Hardly a day goes by when someone doesn’t ask him when the walking trail at Veterans Park will be completed, Oconee County Parks and Recreation Department Director John Gentry told the Board of Commissioners at its meeting on Nov. 6.
That trail now dead ends abruptly behind the soccer fields on the eastern side of the popular park on Hog Mountain Road west of Butler’s Crossing.
Late last week, following approval by the BOC at that Nov. 6 meeting, Gentry submitted an application for $68,000 in federal funds that would allow him to complete the trail when the monies become available in Fiscal Year 2014, which begins on July 1 of next year.
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The plan is to add about three-quarters of a mile to the existing trail that circles much of the park. The 9-foot wide paved path would extend beyond and circle the proposed site for baseball fields and then return to meet the current trail north of the Community Center.
Georgia Recreational Trails Program
The county applied to the Georgia Department of Natural Resources for the project as part of the Georgia Recreational Trails Program. All of the funds are federal, a spokesman for the Department told me a few days after Gentry’s presentation.
The county must contribute $17,000 as a match for those federal funds. The BOC agreed to take those monies from the Special Purpose Local Options Sales Tax account approved by voters in 2009.
The DNR is scheduled to inform the county in March if it has been successful with its application.
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In his application to the DNR, Gentry estimated that work on the project could begin in September of 2013 and be completed in 60 days after it is started.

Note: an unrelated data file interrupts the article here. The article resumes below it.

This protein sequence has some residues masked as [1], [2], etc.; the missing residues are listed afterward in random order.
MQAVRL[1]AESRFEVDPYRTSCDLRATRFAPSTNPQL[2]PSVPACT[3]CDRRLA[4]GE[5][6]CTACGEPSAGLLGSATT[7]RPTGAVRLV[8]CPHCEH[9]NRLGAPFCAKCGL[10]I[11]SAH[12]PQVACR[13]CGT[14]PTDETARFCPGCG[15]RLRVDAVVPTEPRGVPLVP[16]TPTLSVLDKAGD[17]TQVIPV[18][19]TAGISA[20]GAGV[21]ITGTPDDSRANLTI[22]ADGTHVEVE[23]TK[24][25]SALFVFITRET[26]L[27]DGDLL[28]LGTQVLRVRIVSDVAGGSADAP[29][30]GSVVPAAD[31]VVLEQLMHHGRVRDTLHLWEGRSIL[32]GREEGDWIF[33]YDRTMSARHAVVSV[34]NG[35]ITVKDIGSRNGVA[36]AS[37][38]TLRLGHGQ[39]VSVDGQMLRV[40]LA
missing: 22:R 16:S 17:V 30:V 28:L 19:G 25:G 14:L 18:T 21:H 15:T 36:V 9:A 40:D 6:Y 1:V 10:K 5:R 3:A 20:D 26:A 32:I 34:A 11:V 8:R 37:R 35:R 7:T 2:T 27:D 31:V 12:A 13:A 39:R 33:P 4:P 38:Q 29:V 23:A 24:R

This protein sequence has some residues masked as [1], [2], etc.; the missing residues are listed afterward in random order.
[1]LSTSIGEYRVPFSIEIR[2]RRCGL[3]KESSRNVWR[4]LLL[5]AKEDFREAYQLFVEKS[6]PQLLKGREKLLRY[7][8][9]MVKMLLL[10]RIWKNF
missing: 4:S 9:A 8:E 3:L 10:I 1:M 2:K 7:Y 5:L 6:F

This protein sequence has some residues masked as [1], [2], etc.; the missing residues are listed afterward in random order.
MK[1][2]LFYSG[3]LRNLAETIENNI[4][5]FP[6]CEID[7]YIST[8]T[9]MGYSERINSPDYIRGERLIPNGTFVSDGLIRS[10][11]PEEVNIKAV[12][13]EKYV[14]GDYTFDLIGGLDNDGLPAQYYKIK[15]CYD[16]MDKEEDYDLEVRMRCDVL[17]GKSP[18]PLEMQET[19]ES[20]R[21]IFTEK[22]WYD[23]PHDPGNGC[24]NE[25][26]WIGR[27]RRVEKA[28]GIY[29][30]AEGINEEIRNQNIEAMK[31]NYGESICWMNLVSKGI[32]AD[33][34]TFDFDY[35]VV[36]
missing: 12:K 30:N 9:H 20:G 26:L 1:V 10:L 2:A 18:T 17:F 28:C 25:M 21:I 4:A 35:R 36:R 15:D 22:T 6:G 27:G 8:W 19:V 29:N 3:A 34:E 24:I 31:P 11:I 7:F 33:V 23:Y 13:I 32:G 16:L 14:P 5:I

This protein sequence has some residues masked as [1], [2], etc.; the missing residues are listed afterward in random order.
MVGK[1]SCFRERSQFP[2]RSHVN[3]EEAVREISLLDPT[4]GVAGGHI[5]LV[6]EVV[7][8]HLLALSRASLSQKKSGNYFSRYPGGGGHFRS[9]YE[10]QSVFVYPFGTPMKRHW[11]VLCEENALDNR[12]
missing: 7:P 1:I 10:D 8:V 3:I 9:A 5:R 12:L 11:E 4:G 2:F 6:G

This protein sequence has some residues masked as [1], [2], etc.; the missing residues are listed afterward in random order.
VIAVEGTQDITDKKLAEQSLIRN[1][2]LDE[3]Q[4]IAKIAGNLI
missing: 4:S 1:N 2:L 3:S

County Lacks Funds
Gentry told the DNR that the current trails dead ends in part because of a lack of funding for its extension.
The new trail will add to the existing 1.8 miles of paved trail, making a complete paved trail of 2.5 miles.
While the trail extension is part of the master plan for Veterans Park, Gentry told the BOC that the design he now proposes is a modification of the original plan.
The original plan was to have the trail follow wetlands in the park that were restored as part of the mitigation for the construction of the proposed Hard Labor Creek Reservoir in Walton County. Oconee and Walton counties are partners in that project.
As a condition of that restoration, the trail must be moved out of the mitigation zone, Gentry said.
Following the unanimous vote by the commissioners on Nov. 6, Gentry said he was speaking for walkers, bikers and “baby stroller pushers” in the county in offering his statement of thanks for the vote.
The U.S. Congress first authorized the Recreational Trails Program in 1991. The most recent reauthorization was passed by Congress in 2012.
The funds come from the motor fuel excise tax collected from nonhighway recreational fuel use. Included is the tax on fuel used for off-highway recreation by snowmobiles, all-terrain vehicles, off-highway motorcycles, and off-highway light trucks.
The U.S. Department of Transportation manages the Recreation Trails Program through the Federal Highway Administration.
The Department of Natural Resources is reimbursed by the federal government for administrative costs for the program.
The full video of Gentry’s presentation to the BOC is below. Included is a view of the maps for the project.